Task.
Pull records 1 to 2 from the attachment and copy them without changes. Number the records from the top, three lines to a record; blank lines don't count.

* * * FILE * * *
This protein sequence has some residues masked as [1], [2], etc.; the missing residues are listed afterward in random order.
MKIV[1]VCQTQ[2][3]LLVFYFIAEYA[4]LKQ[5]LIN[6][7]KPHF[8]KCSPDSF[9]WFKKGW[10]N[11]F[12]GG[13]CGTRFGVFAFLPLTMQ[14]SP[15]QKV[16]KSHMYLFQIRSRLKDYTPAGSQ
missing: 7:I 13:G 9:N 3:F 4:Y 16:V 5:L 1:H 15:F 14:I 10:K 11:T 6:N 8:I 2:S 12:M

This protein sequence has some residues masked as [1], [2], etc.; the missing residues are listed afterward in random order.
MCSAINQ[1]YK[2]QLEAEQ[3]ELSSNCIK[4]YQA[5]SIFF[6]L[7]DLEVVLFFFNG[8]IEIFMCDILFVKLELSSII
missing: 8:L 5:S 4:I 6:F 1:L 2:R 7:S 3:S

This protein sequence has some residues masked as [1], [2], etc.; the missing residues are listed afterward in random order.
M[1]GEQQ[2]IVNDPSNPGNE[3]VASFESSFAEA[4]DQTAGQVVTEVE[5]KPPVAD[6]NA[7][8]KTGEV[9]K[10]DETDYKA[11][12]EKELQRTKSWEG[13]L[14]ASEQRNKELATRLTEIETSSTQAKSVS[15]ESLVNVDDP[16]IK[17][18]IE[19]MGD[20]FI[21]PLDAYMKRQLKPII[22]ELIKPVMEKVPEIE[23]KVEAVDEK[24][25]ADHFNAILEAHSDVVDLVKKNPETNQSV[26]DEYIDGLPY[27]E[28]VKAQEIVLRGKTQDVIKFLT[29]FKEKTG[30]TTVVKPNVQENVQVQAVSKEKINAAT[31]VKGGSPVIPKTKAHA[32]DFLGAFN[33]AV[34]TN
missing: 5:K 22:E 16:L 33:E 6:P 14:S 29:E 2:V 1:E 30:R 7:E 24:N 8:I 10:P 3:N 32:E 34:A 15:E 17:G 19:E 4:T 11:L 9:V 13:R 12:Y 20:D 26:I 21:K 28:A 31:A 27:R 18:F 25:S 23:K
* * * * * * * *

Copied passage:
This protein sequence has some residues masked as [1], [2], etc.; the missing residues are listed afterward in random order.
MKIV[1]VCQTQ[2][3]LLVFYFIAEYA[4]LKQ[5]LIN[6][7]KPHF[8]KCSPDSF[9]WFKKGW[10]N[11]F[12]GG[13]CGTRFGVFAFLPLTMQ[14]SP[15]QKV[16]KSHMYLFQIRSRLKDYTPAGSQ
missing: 7:I 13:G 9:N 3:F 4:Y 16:V 5:L 1:H 15:F 14:I 10:K 11:T 6:N 8:I 2:S 12:M

This protein sequence has some residues masked as [1], [2], etc.; the missing residues are listed afterward in random order.
MCSAINQ[1]YK[2]QLEAEQ[3]ELSSNCIK[4]YQA[5]SIFF[6]L[7]DLEVVLFFFNG[8]IEIFMCDILFVKLELSSII
missing: 8:L 5:S 4:I 6:F 1:L 2:R 7:S 3:S